Adohi Hall, a 200,000-square-foot residence hall built with mass timber, was inaugurated in 2019. It comprises two five-story buildings connected by a common area. 'It's a rather premium set of spaces — there's a warmth to it, visually and atmospherically, that the students greatly appreciate,' MacKeith noted. 'And commercial developers come to inspect it. It's comparable to multifamily housing.'
The university is soon to commence construction on the $33.5 million Anthony Timberlands Center for Design and Materials Innovation, designed by Grafton Architects. It will accommodate the school's graduate program in timber and wood design (among other programs), and will provide students with the opportunity to construct large-scale mass timber prototypes, focusing on affordable housing and new construction technologies. 'These buildings are proof of concept in terms of time efficiency, cost savings, and a safer construction site,' MacKeith stated.
Michigan State University constructed the state's first mass timber building: the STEM Teaching and Learning Facility, which was converted from an old power plant and incorporates cross-laminated panels in the framing, floors, and ceilings. The building has attracted industry professionals, with about 1,000 of them having toured it since it opened last year, said George H. Berghorn, an assistant professor of construction management at the university's School of Planning, Design, and Construction.
'It's just a stunning building,' he remarked. 'Many students just go there to study even if they don't have a class there.'
However, a lack of knowledge remains a barrier to the broader adoption of mass timber, Berghorn noted. To address this, the university recently received a $650,000 grant from the National Science Foundation, an independent federal agency that funds scientific research, to develop a national model for a mass timber design and construction curriculum for architecture, engineering, and construction programs.
Clemson University in South Carolina received a $1.1 million grant from the Department of Energy to assist in expanding the use of mass timber. Researchers there are developing a floor system made of cross-laminated timber panels that can span approximately 40 feet, double the current industry standard. They are also exploring ways to integrate the system with other building components, such as ductwork and electrical conduits.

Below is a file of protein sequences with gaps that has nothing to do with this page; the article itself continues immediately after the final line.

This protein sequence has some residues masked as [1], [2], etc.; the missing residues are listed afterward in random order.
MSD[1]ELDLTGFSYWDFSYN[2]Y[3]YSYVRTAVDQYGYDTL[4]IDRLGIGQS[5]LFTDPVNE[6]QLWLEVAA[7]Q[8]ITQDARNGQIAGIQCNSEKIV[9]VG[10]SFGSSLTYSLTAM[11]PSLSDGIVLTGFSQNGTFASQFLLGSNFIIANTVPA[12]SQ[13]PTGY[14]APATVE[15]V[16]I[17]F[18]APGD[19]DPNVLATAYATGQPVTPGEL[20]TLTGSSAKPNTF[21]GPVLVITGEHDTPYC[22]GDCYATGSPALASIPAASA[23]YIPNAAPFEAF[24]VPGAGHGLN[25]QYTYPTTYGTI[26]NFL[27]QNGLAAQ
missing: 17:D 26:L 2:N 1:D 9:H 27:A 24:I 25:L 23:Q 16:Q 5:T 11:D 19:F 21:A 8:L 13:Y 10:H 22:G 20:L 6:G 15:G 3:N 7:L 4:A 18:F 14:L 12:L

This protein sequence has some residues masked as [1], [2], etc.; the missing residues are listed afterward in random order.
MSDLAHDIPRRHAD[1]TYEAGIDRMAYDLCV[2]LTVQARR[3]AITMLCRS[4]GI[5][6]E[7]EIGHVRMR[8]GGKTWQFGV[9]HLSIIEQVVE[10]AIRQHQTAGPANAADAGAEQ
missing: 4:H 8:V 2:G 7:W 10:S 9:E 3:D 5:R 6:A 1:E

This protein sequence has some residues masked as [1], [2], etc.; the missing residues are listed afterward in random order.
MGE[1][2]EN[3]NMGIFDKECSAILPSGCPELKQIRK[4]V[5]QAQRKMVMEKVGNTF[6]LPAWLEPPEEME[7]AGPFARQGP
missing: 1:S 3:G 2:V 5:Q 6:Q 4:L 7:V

Such a comprehensive system would reduce the need for as many structural beams and could potentially accelerate construction, said Dustin Albright, assistant director of the university's School of Architecture.
'We aim to devise an all-in-one approach to the floor system that allows the flexibility to access those components, but do it in a way that's all timber,' he explained.
Clemson has two mass-timber buildings on its main campus: the Samuel J. Cadden Chapel and the Andy Quattlebaum Outdoor Education Center, which uses Southern yellow pine. Researchers have installed wireless moisture and vibration sensors at the recreation center, completed in 2020, to collect data on the building's long-term performance.
Several universities are investigating the feasibility of local manufacturing. Michigan State is monitoring demand for mass timber, and studying what the complete supply chain might look like, with the aim of providing that information to potential manufacturers, Lupien said.
At the University of Maine, landowners, architects, lumber manufacturers, and construction companies exchange information through the Maine Mass Timber Commercialisation Center, with the goal of eventually making a compelling case for manufacturing cross-laminated timber.
'What we're striving to do is eliminate any technical barriers or questions that a company might have before setting up a manufacturing operation here,' said Stephen Shaler, professor of sustainable materials and technology at the university's School of Forest Resources. In collaboration with an industry partner, the university has successfully qualified cross-laminated timber made of Maine timber for construction.
However, Belknap, the architect, believes that demand will need to increase significantly before it will be economically viable to establish a local production plant.
'When Boston, New York, Philly, and DC start building in tall timber,' she stated, 'then it will make economic sense to set up a manufacturing facility.'
This article was originally published in The New York Times.